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Festival 2017

Home launch for Calum Alex’s album at Hebcelt

Calum Alex MacMillan

Growing up, Calum Alex Macmillan was immersed in the musical heritage of his home island of Lewis. As the latest in a long line of Gaelic singers and bards, he was therefore able to draw on a seemingly inexhaustible well of songs and tunes for his latest album which took him on a journey through family history and personal emotions.

‘Till’(Gaelic for return) was released this year following painstaking research on his traditional roots from a variety of sources, mainly his birthplace in Point.

The resulting album, produced by Capercaillie’s Donald Shaw, will be given its home launch at the award-winning Hebridean Celtic Festival this summer.

The Inverness-based singer and piper, a Royal National Mod double gold medal winner and one-time member of the Gaelic supergroups Dàimh and Na Seòid, will perform many of the unearthed songs at a show in An Lanntair arts centre during the festival.

His extensive search for material for the album had an obvious starting point. His father, John ‘Seonaidh Beag’ Macmillan, is a Harris Tweed weaver and celebrated singer, who was the co-founder of pioneering Gaelic group The Lochies. Twenty five years ago, at the age of seven, Calum Alex made his first public singing performance, alongside his father, at a senior citizens’ Christmas party in Point.

As well as sharing his own songs, his father played him old reel-to-reel tapes of ceilidhs and radio programmes featuring traditional Gaelic songs. Much time was also spent trawling through online archives, including Bliadhna nan Òran (BBC Song of the Year archive) and Tobar an Dualchais (Kist of Riches), as well as books and songs that have been passed down through the family.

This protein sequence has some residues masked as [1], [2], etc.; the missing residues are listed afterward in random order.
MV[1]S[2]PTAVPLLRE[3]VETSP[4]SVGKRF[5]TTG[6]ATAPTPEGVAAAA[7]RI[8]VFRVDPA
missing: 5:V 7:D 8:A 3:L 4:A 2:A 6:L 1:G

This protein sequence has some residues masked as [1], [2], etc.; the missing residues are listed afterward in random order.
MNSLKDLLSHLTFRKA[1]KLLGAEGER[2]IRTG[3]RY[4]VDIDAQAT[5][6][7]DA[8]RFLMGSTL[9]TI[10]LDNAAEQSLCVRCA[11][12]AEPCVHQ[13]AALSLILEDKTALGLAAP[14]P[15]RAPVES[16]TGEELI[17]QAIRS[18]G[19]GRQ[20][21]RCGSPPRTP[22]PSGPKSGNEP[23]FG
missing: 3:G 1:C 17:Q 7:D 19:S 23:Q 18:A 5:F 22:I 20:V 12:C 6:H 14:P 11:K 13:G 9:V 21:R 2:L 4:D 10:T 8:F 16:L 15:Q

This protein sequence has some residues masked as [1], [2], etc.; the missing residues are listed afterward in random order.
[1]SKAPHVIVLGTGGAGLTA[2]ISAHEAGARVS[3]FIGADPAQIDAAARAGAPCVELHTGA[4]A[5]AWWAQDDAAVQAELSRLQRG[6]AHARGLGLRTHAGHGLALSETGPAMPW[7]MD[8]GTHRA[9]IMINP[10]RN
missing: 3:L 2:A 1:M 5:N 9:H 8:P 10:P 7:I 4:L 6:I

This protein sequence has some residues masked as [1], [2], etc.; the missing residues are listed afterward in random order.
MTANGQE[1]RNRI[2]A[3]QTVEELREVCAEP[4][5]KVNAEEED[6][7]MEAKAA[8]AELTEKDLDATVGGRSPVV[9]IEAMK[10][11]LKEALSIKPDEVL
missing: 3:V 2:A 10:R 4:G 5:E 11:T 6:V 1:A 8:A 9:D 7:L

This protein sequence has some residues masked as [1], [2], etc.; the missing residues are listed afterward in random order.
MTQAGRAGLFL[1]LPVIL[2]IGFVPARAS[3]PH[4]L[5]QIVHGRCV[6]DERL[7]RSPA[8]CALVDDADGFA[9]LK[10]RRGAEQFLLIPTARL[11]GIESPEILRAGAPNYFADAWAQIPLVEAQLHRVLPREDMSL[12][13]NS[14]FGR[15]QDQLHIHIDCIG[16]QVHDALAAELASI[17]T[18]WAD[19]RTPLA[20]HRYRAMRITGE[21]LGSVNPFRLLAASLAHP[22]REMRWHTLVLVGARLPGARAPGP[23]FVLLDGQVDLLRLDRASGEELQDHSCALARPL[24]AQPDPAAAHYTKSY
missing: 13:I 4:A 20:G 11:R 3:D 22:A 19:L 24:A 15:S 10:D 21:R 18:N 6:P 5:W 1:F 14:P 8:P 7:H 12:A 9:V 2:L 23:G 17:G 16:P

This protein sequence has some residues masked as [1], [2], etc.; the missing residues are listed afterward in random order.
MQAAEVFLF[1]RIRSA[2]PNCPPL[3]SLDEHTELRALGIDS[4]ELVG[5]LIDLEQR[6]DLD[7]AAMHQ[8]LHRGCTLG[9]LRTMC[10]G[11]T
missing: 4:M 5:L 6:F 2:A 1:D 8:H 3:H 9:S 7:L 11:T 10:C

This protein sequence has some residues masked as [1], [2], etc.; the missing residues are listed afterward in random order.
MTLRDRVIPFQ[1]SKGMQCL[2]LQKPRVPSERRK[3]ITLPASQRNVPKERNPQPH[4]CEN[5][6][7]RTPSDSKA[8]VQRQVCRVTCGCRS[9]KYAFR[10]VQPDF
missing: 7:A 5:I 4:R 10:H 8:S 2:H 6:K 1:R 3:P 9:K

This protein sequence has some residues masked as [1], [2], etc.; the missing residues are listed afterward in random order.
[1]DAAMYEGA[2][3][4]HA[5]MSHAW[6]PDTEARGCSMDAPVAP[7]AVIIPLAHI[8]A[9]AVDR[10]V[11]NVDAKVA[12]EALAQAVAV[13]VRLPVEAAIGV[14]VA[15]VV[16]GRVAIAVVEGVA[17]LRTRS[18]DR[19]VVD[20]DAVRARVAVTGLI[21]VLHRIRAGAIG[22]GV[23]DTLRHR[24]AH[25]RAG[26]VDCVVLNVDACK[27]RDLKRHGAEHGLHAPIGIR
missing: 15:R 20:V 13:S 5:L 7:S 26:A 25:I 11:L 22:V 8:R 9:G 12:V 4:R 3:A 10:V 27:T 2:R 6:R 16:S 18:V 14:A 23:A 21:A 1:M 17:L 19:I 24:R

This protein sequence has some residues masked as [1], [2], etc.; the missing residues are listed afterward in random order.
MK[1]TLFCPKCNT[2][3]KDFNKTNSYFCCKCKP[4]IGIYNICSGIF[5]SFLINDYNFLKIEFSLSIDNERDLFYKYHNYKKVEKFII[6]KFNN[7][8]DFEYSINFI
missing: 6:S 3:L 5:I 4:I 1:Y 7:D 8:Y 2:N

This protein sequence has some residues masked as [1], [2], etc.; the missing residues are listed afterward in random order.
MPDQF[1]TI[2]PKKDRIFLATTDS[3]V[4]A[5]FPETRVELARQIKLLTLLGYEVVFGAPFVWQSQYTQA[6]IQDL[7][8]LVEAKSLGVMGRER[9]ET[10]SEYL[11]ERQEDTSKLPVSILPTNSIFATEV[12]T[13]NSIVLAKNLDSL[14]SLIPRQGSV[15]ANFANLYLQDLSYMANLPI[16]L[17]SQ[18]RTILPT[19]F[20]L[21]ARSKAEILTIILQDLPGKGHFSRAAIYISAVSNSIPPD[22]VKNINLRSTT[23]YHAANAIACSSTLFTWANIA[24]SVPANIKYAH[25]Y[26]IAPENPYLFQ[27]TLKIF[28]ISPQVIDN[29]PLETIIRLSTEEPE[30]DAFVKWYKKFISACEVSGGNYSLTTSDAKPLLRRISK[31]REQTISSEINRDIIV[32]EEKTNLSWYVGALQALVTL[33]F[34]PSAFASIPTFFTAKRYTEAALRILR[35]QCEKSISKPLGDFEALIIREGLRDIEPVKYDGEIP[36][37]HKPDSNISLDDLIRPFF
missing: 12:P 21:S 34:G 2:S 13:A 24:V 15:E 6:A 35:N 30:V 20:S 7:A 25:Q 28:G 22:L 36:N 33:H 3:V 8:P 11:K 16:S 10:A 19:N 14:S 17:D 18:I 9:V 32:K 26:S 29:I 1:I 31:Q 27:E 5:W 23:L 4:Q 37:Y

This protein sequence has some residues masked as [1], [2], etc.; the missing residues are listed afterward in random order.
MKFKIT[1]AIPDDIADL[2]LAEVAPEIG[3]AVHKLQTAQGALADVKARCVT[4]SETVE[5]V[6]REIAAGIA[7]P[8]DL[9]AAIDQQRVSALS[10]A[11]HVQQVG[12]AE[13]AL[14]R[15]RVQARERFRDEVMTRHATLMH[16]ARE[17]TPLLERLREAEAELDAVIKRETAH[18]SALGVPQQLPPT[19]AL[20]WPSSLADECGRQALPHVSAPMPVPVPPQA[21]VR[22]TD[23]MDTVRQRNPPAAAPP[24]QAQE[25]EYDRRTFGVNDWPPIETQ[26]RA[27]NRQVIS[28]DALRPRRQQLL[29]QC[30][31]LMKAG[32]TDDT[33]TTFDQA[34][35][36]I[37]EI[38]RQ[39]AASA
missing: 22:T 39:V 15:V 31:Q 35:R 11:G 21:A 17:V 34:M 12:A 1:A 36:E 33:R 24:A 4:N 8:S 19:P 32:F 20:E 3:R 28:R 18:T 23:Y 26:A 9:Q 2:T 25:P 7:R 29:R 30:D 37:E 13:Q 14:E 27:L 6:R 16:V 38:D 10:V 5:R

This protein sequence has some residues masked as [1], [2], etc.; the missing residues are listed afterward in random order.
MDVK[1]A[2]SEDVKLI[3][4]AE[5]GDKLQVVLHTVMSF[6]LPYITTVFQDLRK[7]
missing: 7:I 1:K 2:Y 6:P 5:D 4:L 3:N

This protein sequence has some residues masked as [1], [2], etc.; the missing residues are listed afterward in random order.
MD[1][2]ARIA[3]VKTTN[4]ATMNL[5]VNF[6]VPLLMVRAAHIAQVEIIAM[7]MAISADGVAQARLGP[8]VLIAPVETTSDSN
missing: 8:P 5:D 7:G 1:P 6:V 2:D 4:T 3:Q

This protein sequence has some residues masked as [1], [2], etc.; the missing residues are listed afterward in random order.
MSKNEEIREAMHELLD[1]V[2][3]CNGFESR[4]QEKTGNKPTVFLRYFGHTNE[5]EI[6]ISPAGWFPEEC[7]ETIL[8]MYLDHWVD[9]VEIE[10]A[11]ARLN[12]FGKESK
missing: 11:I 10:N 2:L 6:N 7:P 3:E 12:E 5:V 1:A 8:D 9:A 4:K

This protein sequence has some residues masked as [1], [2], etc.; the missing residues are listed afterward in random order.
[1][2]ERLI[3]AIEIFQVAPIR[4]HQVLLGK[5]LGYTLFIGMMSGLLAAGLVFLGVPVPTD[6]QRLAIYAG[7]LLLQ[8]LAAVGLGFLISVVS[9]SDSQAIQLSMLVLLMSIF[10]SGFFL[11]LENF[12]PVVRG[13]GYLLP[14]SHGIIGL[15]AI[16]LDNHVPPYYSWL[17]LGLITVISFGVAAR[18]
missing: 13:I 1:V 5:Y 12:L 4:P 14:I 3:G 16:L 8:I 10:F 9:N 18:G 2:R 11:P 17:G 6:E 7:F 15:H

It was really a fantastic experience, said Calum Alex. I started out researching and collecting the songs myself and I had an idea to have a lot of material from Lewis on it. As I went on, that focussed more on Point where I was born and brought up.

I was also very fortunate to be given access to recordings of Gaelic songs which were made by the late Jessie MacKenzie from the neighbouring village of Sheshader. Her niece, Mairi Macleod, who is a family friend, said I was welcome to use some of the songs she had collected.

I was blown away by the amount of recordings she had made of local singers and local songs, with some really fantastic material amongst the catalogue. It was a real privilege to hear these recordings and I was so grateful to have the opportunity to record some of the songs on ‘Till’.

A favourite song of Calum Alex’s is ‘Fàgail Shiadair’ (Leaving Shader), written by William Mackenzie, a Lewis bard and his great, great grandfather’s brother on his mother’s side of the family. It describes his decision to leave his home for Canada with his children after the death of his wife when he saw emigration as his only option.

The song speaks of his expectation of never returning to Lewis, all the precious things he had around him, the community, the land and how things wouldn’t be the same in Canada. He was devastated too to be leaving Màiri and that he would never get to lie beside her at the Bràighe (Eye Cemetery). Before he left for Canada he actually pulled a tooth from his mouth and left it at her graveside. It’s a really powerful song.